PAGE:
Symptom of an aesthetic crisis

I was buying bread at a bakeshop in Dumaguete a while ago. Beside this bakeshop was a store that sold liquor, and when I arrived there  a few tambays (the stereotypical Filipino drunk-as-winecork freeloader)were  wasting the night away with the cheap rum they could afford. Gloc-9’s provocative “Sirena” was playing in the store’s radio.

You see I have long hair, and to crude Filipino standards the class I cannot shake away from myself is nothing but effeminate. With his imagination (which I daresay is barely better than his apparent standing in life), one tambay mocked me by emphasizing the song’s title. You know, that proud Filipino tradition of mocking gays on which the careers of comedians like Diego from Bubble Gang and Pooh are established. He was implying I was a sirena.

I didn’t mind — heck,  aside from sympathizing with the plight of the homosexual, after almost twenty years of being falsely taunted for being gay I’ve grown used to it. But having an imagination a bit better than manong tambay’s, I imagined all the similar lowlifes like him who could have been killed or who had lost their loved ones in Leyte at the wake of typhoon Haiyan, and I thought “I am sad at the loss of other lives, but God thank you so much for killing those scum and their families. The world is a better place now.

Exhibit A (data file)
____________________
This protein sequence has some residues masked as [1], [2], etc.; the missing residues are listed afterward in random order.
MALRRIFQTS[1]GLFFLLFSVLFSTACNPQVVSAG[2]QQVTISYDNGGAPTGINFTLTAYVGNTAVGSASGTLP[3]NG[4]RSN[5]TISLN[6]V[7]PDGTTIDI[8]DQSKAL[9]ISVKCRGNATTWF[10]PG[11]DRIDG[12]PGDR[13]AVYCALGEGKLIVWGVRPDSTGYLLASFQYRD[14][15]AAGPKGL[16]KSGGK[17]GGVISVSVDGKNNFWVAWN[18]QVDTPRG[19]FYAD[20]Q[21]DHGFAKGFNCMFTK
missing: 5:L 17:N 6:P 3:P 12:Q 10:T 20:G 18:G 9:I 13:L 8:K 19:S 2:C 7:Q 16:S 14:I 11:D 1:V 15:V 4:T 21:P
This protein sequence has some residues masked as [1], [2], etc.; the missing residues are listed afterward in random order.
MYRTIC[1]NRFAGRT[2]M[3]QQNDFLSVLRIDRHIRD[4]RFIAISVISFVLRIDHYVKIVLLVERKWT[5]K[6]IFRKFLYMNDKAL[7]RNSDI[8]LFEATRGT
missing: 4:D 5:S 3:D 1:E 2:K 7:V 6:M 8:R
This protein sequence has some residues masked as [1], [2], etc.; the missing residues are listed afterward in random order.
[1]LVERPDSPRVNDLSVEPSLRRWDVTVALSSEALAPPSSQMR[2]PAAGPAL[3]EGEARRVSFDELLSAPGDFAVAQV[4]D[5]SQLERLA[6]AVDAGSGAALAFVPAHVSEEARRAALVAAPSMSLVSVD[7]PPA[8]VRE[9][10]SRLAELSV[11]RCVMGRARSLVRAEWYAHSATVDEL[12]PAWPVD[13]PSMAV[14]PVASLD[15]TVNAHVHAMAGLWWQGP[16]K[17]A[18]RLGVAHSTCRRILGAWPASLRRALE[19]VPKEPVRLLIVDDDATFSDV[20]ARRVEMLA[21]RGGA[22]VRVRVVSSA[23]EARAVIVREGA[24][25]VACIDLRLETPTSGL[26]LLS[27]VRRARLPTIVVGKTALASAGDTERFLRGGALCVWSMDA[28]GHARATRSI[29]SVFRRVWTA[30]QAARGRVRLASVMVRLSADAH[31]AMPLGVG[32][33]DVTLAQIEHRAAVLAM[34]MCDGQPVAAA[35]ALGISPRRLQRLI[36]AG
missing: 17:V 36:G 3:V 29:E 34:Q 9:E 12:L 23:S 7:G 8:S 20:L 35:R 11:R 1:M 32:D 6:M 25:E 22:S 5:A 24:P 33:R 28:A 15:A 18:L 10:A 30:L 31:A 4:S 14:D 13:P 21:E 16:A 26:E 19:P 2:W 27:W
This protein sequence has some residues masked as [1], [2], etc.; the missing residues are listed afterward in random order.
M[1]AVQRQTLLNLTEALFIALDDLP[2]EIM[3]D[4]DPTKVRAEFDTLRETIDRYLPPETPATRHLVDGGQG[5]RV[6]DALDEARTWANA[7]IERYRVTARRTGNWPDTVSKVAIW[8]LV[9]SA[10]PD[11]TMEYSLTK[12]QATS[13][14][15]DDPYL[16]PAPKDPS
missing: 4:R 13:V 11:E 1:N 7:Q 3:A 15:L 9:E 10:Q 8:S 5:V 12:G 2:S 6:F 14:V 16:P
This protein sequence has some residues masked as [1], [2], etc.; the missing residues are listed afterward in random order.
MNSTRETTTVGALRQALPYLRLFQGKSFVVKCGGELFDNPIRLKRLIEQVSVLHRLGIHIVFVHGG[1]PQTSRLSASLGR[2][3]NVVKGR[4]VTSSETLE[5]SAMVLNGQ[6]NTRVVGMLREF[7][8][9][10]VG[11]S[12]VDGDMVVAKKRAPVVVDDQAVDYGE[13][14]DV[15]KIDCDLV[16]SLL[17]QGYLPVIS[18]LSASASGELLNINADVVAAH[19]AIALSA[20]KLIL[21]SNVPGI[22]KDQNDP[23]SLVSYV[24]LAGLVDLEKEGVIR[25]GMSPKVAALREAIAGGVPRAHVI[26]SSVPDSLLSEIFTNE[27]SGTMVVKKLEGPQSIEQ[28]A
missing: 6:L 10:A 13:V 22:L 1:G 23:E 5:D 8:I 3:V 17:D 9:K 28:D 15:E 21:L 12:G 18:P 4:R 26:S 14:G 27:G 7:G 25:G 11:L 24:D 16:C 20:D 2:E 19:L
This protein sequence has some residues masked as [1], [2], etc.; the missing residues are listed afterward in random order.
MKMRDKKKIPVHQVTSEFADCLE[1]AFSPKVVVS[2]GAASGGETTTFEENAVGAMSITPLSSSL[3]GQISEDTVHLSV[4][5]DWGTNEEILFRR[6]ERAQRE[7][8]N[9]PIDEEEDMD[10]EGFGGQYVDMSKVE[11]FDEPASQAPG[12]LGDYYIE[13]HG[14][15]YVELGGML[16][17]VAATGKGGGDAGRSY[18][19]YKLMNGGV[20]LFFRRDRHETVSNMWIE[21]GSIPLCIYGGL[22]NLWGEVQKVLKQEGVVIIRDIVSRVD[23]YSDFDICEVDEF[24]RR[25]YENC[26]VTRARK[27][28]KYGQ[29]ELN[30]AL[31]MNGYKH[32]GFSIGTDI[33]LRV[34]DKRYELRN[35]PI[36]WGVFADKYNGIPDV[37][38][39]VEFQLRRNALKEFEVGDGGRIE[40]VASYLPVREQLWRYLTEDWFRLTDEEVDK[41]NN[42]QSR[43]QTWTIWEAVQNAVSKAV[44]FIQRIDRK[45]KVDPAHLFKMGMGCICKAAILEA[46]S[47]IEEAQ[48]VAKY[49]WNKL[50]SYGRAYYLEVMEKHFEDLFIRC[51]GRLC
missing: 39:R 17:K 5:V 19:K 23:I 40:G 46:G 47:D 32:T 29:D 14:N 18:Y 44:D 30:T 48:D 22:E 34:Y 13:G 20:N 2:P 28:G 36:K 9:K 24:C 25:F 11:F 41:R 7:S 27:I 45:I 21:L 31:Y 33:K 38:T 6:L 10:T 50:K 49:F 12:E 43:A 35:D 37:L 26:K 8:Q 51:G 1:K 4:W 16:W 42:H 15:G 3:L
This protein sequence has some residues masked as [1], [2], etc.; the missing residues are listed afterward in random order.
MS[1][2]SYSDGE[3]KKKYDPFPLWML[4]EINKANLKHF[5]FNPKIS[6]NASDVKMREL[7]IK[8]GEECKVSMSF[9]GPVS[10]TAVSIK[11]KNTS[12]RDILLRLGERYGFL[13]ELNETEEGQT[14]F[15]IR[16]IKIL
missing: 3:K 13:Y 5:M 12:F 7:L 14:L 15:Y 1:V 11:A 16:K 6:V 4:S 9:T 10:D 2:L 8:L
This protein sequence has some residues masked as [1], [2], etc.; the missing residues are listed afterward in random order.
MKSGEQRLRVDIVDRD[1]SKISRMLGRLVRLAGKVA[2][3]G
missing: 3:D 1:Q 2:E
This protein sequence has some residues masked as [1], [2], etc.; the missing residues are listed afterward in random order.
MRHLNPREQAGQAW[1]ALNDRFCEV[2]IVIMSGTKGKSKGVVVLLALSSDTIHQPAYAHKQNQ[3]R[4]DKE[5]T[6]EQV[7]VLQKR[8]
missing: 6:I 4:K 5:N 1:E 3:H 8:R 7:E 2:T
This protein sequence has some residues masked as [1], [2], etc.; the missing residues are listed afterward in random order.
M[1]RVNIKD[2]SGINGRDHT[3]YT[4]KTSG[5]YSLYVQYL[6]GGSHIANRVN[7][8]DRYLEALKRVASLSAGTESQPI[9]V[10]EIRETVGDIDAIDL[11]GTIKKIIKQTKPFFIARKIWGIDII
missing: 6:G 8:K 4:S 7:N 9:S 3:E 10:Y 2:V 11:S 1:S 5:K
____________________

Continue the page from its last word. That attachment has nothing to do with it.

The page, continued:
But in all seriousness (and calmness), I realized that for all Gloc-9’s moving lyrics on the plight of a young gay boy in our pretentiously patriarchal society, his message has failed to change people so spectacularly that people actually use his lyrics to mock those they presume to be gays.

There is something seriously wrong with how Filipinos appreciate art.

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